Our Shakespearean Year “of our discontent” drags on as we have “much to do about nothing” and it looks as if “tomorrow and tomorrow and tomorrow will creep on at this petty pace, to the last syllable of recorded time”; mostly “signifying nothing”. “We have seen better days”. But on the plus side, we have learned that “we know what we are, but know not what we may be”; and while “the course of true love never did run smooth”, we humans are still “what stuff as dreams are made of”. Let’s remember even if we would never choose this, “some people have greatness thrust upon them”. As we approach a spring in which we wish things were normal again, let’s “Beware the Ides of March” and remember that “nature does require her time of preservation”. “To be or not to be” is a matter of staying safe, staying sane and staying diligent. If you think this “lady doth protest too much”, I apologize for my “lack of brevity”. Yet there are “more things in heaven and earth than are dreamt of in my philosophy”. But “friends, Chosen, countrymen, lend me your ears” but once more: “let us love each other more than words can wield the matter, dearer than eyesight, space and liberty”. “Love sought is good, but given unsought is better”. So keep masking, keep tasking, but remember if you are alive you have a “treasury of ever-lasting joy”. And to each of you “here, I hope, begins our ever-lasting joy” as “there is nothing good or bad but thinking makes it so”. “The miserable have no other medicine but hope” and now vaccines; so get yours as soon as you can. And when you despair turn outward, yes, “God shall be our hope, our stay, and our lantern to our feet”. Now I must go, ah friends, “parting is such sweet sorrow but I shall say good-bye, til it be morrow; my necessaries are embarked! Adieu!” When this is all over there are a few I must admit I am glad we will “be better strangers”, and my friends may not recognize me as I have become “as fat as butter”. But though the past year has often seemed “as tedious as a twice told tale”, remember that “love looks not with the eyes but with the mind”. So “from the records of our memories, we will wipe away all trivial records”, and keep “remembering such things as are most precious to us”. And frankly sequestering has reminded me that, “our lives, exempt from public haunt, find tongues in trees, books in the running brooks, sermons in stones, and good in everything”. “Thou seest, we are not all alone unhappy!” “I love long life better than my husband loves figs!” Oh folks, “the time of life is short, to spend that shortness basely were too long!” So “to thine own self be true” and just do something good for yourself today, because “nothing will come of nothing”. My “parting is such sweet sorrow” for me but but I know you are thinking, “for this relief much thanks!” But I thank you for your “flattery in friendship” since “I count myself in nothing else so happy, as in a soul remembering my good friends”! Be assured that “self-love, my friend, is not so vile a sin as self-neglecting”. So grab on to your best purpose today and believe, “it is not in our stars to hold our destiny but in ourselves”. “Love all, trust a few, do wrong to none. And Please — if you only remember one thing that Shakespeare said, remember this: “Thy life’s a miracle”!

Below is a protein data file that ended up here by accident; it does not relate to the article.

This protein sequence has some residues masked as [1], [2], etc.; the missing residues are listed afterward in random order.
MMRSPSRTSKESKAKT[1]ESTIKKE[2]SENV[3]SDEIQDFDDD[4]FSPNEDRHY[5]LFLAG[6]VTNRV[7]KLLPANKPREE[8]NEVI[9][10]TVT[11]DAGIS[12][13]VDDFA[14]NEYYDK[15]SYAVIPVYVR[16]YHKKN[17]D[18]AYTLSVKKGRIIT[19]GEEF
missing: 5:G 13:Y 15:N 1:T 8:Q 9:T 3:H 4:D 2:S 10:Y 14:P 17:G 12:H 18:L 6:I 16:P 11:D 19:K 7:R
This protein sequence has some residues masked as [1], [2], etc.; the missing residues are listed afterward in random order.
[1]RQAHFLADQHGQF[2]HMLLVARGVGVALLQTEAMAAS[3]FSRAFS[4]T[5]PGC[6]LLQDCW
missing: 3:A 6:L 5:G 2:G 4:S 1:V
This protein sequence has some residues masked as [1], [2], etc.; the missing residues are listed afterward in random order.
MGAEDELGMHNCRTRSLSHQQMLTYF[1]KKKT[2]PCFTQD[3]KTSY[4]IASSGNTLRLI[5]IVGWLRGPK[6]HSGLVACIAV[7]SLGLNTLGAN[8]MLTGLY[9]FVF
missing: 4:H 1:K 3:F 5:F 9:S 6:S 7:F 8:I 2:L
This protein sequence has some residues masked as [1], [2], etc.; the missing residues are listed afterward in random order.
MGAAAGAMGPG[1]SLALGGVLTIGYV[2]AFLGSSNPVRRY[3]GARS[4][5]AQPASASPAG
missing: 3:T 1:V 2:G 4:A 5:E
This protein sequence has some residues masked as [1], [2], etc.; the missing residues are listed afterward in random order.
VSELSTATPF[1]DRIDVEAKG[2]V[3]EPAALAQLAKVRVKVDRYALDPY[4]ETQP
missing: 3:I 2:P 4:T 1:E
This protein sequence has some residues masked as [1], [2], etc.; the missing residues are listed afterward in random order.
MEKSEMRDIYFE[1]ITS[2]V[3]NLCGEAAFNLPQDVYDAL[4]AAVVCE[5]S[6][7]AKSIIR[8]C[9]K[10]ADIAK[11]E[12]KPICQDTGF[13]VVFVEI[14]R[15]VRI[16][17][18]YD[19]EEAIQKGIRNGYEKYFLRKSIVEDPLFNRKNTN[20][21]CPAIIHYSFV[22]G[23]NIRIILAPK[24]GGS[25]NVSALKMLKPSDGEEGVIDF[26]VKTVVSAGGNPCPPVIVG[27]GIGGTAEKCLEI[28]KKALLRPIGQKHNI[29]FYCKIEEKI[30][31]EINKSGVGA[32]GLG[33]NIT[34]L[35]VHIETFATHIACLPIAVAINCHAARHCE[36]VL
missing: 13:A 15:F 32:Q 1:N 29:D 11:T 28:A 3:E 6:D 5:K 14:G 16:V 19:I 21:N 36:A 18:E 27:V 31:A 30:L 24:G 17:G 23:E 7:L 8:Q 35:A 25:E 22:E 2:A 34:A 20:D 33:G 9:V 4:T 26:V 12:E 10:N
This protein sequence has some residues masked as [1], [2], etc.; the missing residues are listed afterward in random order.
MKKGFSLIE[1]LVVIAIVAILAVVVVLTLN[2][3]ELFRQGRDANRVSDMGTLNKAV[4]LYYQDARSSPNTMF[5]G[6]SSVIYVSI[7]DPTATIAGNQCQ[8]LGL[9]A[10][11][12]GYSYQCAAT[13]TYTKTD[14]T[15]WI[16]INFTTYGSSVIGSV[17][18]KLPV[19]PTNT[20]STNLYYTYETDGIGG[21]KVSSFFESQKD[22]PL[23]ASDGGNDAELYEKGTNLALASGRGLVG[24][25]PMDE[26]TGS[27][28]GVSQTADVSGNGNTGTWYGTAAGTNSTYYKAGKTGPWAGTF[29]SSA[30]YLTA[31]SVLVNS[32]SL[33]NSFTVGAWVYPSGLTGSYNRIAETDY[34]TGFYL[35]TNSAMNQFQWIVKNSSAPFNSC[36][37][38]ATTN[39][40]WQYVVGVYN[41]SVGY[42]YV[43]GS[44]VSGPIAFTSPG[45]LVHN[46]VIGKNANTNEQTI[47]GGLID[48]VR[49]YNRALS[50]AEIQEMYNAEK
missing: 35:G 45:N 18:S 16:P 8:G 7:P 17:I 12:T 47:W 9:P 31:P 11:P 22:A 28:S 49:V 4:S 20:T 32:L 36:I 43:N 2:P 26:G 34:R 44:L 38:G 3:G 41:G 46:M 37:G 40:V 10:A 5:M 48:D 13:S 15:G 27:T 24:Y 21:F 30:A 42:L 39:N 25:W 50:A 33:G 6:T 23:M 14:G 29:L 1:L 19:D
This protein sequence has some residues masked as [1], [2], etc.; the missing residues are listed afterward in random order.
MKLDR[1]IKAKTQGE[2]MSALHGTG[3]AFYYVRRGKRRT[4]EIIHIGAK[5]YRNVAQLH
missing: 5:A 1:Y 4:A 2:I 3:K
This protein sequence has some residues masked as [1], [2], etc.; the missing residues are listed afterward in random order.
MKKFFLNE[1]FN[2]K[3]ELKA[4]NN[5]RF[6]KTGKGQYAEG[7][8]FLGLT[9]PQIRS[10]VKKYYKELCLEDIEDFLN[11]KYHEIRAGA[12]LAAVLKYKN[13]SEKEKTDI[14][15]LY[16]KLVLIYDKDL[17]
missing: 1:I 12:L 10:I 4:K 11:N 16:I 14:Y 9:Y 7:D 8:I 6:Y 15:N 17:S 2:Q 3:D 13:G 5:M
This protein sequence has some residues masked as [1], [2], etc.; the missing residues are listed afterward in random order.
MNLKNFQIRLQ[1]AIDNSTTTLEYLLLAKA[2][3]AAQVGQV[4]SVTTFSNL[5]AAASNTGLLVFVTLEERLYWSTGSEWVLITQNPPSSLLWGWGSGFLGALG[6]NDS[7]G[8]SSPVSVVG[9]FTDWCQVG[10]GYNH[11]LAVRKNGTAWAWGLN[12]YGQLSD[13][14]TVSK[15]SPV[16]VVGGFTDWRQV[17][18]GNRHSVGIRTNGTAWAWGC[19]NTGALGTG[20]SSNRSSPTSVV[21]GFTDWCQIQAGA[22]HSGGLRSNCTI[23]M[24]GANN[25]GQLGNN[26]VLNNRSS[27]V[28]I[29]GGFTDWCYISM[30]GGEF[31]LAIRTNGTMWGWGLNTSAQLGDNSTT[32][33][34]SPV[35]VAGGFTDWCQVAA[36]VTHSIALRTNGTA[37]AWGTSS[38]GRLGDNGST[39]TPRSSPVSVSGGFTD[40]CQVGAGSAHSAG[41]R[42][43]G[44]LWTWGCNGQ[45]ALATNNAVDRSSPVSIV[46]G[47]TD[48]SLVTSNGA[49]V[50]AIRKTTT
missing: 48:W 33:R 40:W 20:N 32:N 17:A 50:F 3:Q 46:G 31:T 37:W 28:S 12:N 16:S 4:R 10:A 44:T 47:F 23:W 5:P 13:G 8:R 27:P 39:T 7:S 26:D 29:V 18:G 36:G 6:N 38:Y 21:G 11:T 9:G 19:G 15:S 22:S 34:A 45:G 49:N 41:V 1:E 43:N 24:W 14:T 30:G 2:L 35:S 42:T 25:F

There are going to be a lot of family firsts this year, most of them foisted on us, or chosen by us for the newest “reason for the season” ; the reason being The 2020 Worldwide Pandemic. I was lying in bed this morning at 3:30 a.m. deciding whether or not to get up AGAIN! to let-out the old senile barking -for -no- reason Daisy the Dog and then wondering afterwards whether I should just stay up or try to fall back to sleep before starting my at-home temp job answering phones and taking payments for grumbling scared people (who just don’t have quite enough this year to make those payments but if they don’t they lose their job but I usually end up after we hang up feeling that at least they reached me and I am a good listener and empathizer so there’s that, so….) since I can rarely fall back asleep after rising any time after about 3:00 am, I decided — well, here I am, aren’t I?